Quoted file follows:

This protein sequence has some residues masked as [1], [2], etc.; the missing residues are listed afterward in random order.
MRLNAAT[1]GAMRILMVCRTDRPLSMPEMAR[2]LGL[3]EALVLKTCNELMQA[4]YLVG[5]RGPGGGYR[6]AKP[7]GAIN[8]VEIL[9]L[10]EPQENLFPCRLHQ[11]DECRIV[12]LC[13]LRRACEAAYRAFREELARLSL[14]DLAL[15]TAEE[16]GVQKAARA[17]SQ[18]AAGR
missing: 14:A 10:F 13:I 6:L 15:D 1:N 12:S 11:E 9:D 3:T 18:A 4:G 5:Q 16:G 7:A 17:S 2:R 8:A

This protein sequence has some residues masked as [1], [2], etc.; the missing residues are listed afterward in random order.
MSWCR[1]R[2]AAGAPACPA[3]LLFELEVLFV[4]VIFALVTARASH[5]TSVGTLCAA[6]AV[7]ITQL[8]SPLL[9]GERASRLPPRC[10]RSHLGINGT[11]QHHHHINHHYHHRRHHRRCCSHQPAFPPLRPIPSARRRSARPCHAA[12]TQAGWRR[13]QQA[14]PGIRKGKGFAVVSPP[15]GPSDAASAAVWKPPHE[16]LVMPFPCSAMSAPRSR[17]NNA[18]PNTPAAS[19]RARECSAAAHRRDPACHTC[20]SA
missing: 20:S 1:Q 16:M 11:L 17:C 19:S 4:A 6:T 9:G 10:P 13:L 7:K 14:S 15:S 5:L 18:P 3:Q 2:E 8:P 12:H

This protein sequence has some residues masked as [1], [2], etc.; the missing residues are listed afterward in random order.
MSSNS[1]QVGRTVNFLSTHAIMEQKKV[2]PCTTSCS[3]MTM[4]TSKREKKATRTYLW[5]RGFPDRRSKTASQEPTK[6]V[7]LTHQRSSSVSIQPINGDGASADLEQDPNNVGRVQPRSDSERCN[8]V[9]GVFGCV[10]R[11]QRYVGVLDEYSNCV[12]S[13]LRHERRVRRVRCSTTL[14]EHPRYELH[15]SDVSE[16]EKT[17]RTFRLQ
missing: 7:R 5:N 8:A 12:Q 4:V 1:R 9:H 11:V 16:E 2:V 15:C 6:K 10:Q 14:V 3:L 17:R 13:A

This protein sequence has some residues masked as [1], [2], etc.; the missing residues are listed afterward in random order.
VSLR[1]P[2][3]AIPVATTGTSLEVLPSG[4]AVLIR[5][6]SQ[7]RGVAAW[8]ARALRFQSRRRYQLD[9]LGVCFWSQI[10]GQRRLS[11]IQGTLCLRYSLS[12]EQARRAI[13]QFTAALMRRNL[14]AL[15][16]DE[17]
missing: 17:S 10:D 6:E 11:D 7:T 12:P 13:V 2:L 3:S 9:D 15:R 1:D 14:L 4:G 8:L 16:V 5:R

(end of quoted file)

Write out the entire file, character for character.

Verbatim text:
This protein sequence has some residues masked as [1], [2], etc.; the missing residues are listed afterward in random order.
MRLNAAT[1]GAMRILMVCRTDRPLSMPEMAR[2]LGL[3]EALVLKTCNELMQA[4]YLVG[5]RGPGGGYR[6]AKP[7]GAIN[8]VEIL[9]L[10]EPQENLFPCRLHQ[11]DECRIV[12]LC[13]LRRACEAAYRAFREELARLSL[14]DLAL[15]TAEE[16]GVQKAARA[17]SQ[18]AAGR
missing: 14:A 10:F 13:I 6:L 15:D 1:N 12:S 11:E 9:D 3:T 18:A 4:G 5:Q 16:G 7:A 17:S 2:R 8:A

This protein sequence has some residues masked as [1], [2], etc.; the missing residues are listed afterward in random order.
MSWCR[1]R[2]AAGAPACPA[3]LLFELEVLFV[4]VIFALVTARASH[5]TSVGTLCAA[6]AV[7]ITQL[8]SPLL[9]GERASRLPPRC[10]RSHLGINGT[11]QHHHHINHHYHHRRHHRRCCSHQPAFPPLRPIPSARRRSARPCHAA[12]TQAGWRR[13]QQA[14]PGIRKGKGFAVVSPP[15]GPSDAASAAVWKPPHE[16]LVMPFPCSAMSAPRSR[17]NNA[18]PNTPAAS[19]RARECSAAAHRRDPACHTC[20]SA
missing: 20:S 1:Q 16:M 11:L 17:C 19:S 4:A 6:T 9:G 10:P 13:L 7:K 14:S 15:S 5:L 18:P 3:Q 2:E 8:P 12:H

This protein sequence has some residues masked as [1], [2], etc.; the missing residues are listed afterward in random order.
MSSNS[1]QVGRTVNFLSTHAIMEQKKV[2]PCTTSCS[3]MTM[4]TSKREKKATRTYLW[5]RGFPDRRSKTASQEPTK[6]V[7]LTHQRSSSVSIQPINGDGASADLEQDPNNVGRVQPRSDSERCN[8]V[9]GVFGCV[10]R[11]QRYVGVLDEYSNCV[12]S[13]LRHERRVRRVRCSTTL[14]EHPRYELH[15]SDVSE[16]EKT[17]RTFRLQ
missing: 7:R 5:N 8:A 12:Q 4:V 1:R 9:H 11:V 16:E 2:V 15:C 6:K 10:Q 14:V 3:L 17:R 13:A

This protein sequence has some residues masked as [1], [2], etc.; the missing residues are listed afterward in random order.
VSLR[1]P[2][3]AIPVATTGTSLEVLPSG[4]AVLIR[5][6]SQ[7]RGVAAW[8]ARALRFQSRRRYQLD[9]LGVCFWSQI[10]GQRRLS[11]IQGTLCLRYSLS[12]EQARRAI[13]QFTAALMRRNL[14]AL[15][16]DE[17]
missing: 17:S 10:D 6:E 11:D 7:T 12:P 13:V 2:L 3:S 9:D 15:R 1:D 14:L 4:G 8:L 16:V 5:R